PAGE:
Posts By hneth

Paper: Perspectives on the 2×2 Matrix

The 2x2 matrix lens model: Pipeline of perspectives

Hansjörg Neth, Nico Gradwohl, Dirk Streeb, Daniel A. Keim, Wolfgang Gaissmaier

Perspectives on the 2×2 matrix: Solving semantically distinct problems based on a shared structure of binary contingencies


Cognition is both empowered and limited by representations.  The matrix lens model explicates tasks that are based on frequency counts, conditional probabilities, and binary contingencies in a general fashion. Based on a structural analysis of such perspective on representational accounts of cognition that recognizes representational isomorphs as opportunities, rather than as problems. 
The shared structural construct of a 2×2 matrix supports a set of generic tasks and semantic mappings that provide a tasks, the model links several problems and semantic domains and provides a new unifying framework for understanding problems and defining scientific measures.  Our model’s key explanatory mechanism is the adoption of particular perspectives on a 2×2 matrix that categorizes the frequency counts of cases by some condition, treatment, risk, or outcome factor. By the selective steps of filtering, framing, and focusing on specific aspects, the measures used in various semantic domains negotiate distinct trade-offs between abstraction and specialization.  As a consequence, the transparent communication of such measures must explicate the perspectives encapsulated in their derivation. 
To demonstrate the explanatory scope of our model, we use it to clarify theoretical debates on biases and facilitation effects in Bayesian reasoning and to integrate the scientific measures from various semantic domains within a unifying framework.  A better understanding of problem structures, representational transparency, and the role of perspectives in the scientific process yields both theoretical insights and practical applications.

Why read this paper?

This paper is quite long and covers a wide array of concepts and topics.  So what can you expect to gain from reading it?

Paper: The echo in flu-vaccination echo chambers


Helge Giese, Hansjörg Neth, Mehdi Moussaïd, Cornelia Betsch, Wolfgang Gaissmaier

The echo in flu-vaccination echo chambers: Selective attention trumps social influence

Immune to influence


Online discussions may impact the willingness to get vaccinated. This experiment tests how groups of individuals with consistent and inconsistent attitudes towards flu vaccination attend to and convey information online, and how they alter their corresponding risk perceptions.

Out of 1859 MTurkers, we pre-selected 208 people with negative and 221 people with positive attitudes towards flu vaccinations into homogeneous or heterogeneous 3-link experimental diffusion chains. We assessed (i) which information about flu vaccinations participants conveyed to the subsequent link, (ii) how flu-vaccination related perceptions were altered by incoming messages, and (iii) how participants perceived incoming information.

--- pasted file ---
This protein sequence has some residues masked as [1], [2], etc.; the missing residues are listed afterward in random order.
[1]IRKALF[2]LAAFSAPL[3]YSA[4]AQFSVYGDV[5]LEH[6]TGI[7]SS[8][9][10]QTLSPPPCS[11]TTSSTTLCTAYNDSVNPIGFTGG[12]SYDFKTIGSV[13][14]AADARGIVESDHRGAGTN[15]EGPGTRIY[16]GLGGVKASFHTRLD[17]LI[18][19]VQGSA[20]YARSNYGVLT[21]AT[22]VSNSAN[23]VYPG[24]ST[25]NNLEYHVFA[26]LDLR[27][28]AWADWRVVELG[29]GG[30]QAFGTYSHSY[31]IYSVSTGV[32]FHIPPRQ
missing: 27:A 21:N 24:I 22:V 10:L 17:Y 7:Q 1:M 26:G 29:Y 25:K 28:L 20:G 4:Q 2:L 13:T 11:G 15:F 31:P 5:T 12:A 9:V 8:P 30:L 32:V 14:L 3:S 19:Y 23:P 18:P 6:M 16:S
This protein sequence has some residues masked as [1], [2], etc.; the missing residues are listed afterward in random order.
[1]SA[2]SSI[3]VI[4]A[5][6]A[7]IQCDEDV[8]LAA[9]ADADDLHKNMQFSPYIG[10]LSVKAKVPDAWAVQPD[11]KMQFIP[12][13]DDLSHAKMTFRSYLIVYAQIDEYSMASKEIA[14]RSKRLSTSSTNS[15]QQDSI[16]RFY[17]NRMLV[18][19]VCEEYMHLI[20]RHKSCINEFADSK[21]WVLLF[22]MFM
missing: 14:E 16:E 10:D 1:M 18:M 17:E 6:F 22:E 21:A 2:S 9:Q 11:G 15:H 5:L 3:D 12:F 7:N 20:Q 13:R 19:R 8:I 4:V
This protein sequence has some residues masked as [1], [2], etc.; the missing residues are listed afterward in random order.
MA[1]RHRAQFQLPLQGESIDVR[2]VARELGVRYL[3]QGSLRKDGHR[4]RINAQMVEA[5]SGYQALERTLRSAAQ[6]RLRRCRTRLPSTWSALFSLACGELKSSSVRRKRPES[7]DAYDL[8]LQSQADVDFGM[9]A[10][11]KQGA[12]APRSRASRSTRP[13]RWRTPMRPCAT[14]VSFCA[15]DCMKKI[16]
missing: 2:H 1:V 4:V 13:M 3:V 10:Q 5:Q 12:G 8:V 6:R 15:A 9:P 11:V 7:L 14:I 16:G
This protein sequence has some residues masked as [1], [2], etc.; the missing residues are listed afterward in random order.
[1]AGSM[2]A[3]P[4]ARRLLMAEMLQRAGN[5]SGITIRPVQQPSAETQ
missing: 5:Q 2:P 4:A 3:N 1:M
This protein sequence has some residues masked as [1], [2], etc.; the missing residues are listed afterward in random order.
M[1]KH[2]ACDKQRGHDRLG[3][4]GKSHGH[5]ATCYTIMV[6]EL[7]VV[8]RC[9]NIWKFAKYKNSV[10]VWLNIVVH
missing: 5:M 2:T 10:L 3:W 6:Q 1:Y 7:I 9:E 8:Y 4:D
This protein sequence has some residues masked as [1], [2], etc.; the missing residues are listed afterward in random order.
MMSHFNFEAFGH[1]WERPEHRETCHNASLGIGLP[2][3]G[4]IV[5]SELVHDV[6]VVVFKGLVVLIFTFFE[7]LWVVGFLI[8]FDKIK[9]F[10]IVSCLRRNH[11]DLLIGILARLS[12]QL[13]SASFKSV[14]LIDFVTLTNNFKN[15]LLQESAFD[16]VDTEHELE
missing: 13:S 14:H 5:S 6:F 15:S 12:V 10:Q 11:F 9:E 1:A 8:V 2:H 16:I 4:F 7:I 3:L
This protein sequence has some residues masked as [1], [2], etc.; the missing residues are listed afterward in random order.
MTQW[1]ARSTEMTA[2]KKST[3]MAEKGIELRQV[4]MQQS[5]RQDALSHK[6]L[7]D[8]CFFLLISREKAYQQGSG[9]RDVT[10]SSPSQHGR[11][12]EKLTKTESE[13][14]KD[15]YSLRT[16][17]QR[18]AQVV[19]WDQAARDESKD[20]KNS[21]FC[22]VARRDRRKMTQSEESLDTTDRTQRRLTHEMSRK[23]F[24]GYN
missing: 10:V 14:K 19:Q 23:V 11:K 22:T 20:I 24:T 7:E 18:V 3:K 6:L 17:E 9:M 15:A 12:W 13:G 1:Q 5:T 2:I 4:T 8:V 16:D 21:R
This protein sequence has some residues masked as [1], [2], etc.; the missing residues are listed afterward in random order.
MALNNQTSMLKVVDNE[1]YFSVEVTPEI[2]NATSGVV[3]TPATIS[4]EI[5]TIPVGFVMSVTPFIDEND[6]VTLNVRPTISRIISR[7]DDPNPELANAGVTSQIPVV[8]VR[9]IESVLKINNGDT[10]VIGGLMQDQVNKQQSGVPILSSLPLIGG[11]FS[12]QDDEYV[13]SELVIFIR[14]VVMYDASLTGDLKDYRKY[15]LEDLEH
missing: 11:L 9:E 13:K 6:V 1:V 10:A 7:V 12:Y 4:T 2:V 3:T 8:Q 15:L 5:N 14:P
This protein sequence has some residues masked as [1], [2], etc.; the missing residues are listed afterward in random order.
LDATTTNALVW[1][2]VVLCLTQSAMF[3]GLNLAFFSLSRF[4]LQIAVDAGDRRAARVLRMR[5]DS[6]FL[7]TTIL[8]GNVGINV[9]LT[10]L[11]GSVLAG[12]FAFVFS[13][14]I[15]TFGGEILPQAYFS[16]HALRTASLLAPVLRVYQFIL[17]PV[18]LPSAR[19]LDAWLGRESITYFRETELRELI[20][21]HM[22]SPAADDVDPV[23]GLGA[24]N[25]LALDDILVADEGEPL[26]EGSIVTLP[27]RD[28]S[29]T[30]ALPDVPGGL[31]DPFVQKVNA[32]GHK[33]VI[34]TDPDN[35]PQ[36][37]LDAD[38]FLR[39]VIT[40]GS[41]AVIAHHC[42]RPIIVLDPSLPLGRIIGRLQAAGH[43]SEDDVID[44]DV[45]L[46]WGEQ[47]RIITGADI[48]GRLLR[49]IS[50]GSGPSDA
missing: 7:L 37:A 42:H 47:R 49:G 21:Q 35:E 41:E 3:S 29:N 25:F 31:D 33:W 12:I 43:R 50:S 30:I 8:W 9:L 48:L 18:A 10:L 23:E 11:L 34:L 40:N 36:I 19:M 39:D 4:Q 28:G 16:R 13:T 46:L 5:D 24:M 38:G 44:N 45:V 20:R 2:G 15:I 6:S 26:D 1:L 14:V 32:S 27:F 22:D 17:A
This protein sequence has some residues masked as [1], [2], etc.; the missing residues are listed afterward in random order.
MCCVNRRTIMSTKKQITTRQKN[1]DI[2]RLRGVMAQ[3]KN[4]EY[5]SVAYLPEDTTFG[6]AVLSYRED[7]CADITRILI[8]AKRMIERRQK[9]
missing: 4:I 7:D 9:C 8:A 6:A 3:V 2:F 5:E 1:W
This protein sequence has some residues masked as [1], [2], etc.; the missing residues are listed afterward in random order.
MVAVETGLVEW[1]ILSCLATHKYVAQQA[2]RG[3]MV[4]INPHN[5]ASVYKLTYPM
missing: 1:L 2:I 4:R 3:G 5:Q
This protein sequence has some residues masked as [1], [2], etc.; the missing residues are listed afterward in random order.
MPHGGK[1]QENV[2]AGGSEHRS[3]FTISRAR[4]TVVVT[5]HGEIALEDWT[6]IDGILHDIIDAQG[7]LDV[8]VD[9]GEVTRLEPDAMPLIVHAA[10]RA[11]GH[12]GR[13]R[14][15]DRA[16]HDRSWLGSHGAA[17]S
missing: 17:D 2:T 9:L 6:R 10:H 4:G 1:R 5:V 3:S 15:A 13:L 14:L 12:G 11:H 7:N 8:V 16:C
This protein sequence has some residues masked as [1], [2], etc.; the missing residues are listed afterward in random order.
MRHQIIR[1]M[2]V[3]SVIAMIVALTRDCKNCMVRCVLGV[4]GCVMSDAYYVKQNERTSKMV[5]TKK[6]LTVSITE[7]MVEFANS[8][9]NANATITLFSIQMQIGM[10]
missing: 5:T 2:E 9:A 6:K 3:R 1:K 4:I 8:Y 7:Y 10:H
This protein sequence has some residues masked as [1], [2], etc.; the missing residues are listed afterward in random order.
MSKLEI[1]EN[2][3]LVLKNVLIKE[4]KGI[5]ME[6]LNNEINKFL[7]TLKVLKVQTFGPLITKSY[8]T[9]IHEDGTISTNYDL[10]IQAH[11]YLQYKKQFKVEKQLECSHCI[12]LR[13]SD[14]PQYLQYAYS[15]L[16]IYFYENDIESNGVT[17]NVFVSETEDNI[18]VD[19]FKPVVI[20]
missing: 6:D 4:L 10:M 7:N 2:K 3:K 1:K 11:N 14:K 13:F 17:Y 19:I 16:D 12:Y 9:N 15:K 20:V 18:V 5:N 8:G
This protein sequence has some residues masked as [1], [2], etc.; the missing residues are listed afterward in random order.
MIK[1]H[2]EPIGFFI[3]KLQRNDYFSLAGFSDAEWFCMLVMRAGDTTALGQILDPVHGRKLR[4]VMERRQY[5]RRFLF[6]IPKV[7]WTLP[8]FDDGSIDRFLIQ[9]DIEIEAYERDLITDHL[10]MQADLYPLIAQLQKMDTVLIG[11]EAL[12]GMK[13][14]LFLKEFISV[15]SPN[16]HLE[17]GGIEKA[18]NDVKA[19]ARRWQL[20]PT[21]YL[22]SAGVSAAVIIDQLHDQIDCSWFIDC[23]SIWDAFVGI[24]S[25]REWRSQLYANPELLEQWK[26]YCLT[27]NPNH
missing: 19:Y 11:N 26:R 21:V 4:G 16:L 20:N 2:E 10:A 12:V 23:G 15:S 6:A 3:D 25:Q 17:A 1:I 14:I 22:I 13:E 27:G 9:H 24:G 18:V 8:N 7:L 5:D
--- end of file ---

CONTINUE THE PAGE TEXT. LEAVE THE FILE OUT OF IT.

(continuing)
Participants (i) selectively conveyed attitude-consistent information, but exhibited no overall anti-vaccination bias, (ii) were reluctant to alter their flu-vaccination related perceptions in response to messages, and (iii) evaluated incoming information consistent with their prior attitudes as more convincing.

Flu-vaccination related perceptions are resilient against contradictions and bias online communication. Contrary to expectations, there was no sign of amplification of anti-vaccine attitudes by online communication.

Keywords: Amplification of risk; Diffusion chain; Opinion dynamics; Vaccine hesitancy; Social media; Polarization

Press release

Reference:  Giese, H., Neth, H., Moussaïd, M., Betsch, C., & Gaissmaier, W. (2020).  The echo in flu-vaccination echo chambers: Selective attention trumps social influence.  Vaccine, 38 (8), 2070–2076.   doi: 10.1016/j.vaccine.2019.11.038

Related:  Social influence and collective opinion formation

Resources:  Download_PDFGoogle Scholar

riskyr: A toolbox for rendering risk literacy more transparent

Solving a problem simply means representing it
so as to make the solution transparent.

Simon, H.A. (1996). The Sciences of the Artificial

Hansjörg Neth, Felix Gaisbauer, Nico Gradwohl, Wolfgang Gaissmaier

riskyr: A toolbox for rendering risk literacy more transparent

Abstract:  Risk-related information — like the prevalence of conditions and the sensitivity and specificity of diagnostic tests or treatment decisions — can be expressed in terms of probabilities or frequencies. By providing a toolbox of methods and metrics, the R package riskyr computes, translates, and displays risk-related information in a variety of ways. Offering multiple complementary perspectives on the interplay between key parameters renders teaching and training of risk literacy more transparent.

Paper: FFTrees: An R toolbox to create, visualize, and evaluate FFTs

If a decision tree that measures up very well on the performance criterion
is nevertheless totally incomprehensible to a human expert, can it
be described as knowledge? Under the common-sense definition of this term
as material that might be assimilated and used by human beings, it is not…

J. Ross Quinlan (1987), p. 498





Nathaniel Phillips, Hansjörg Neth, Jan Woike, Wolfgang Gaissmaier

FFTrees: A toolbox to create, visualize, and evaluate fast-and-frugal decision trees

An example of an FFT (created by FFTrees) predicting heard disease.

An example of an FFT predicting the risk of having heart disease.

Abstract:  Fast-and-frugal trees (FFTs) are simple algorithms that facilitate efficient and accurate decisions based on limited information. But despite their successful use in many applied domains, there is no widely available toolbox that allows anyone to easily create, visualize, and evaluate FFTs. We fill this gap by introducing the R package FFTrees.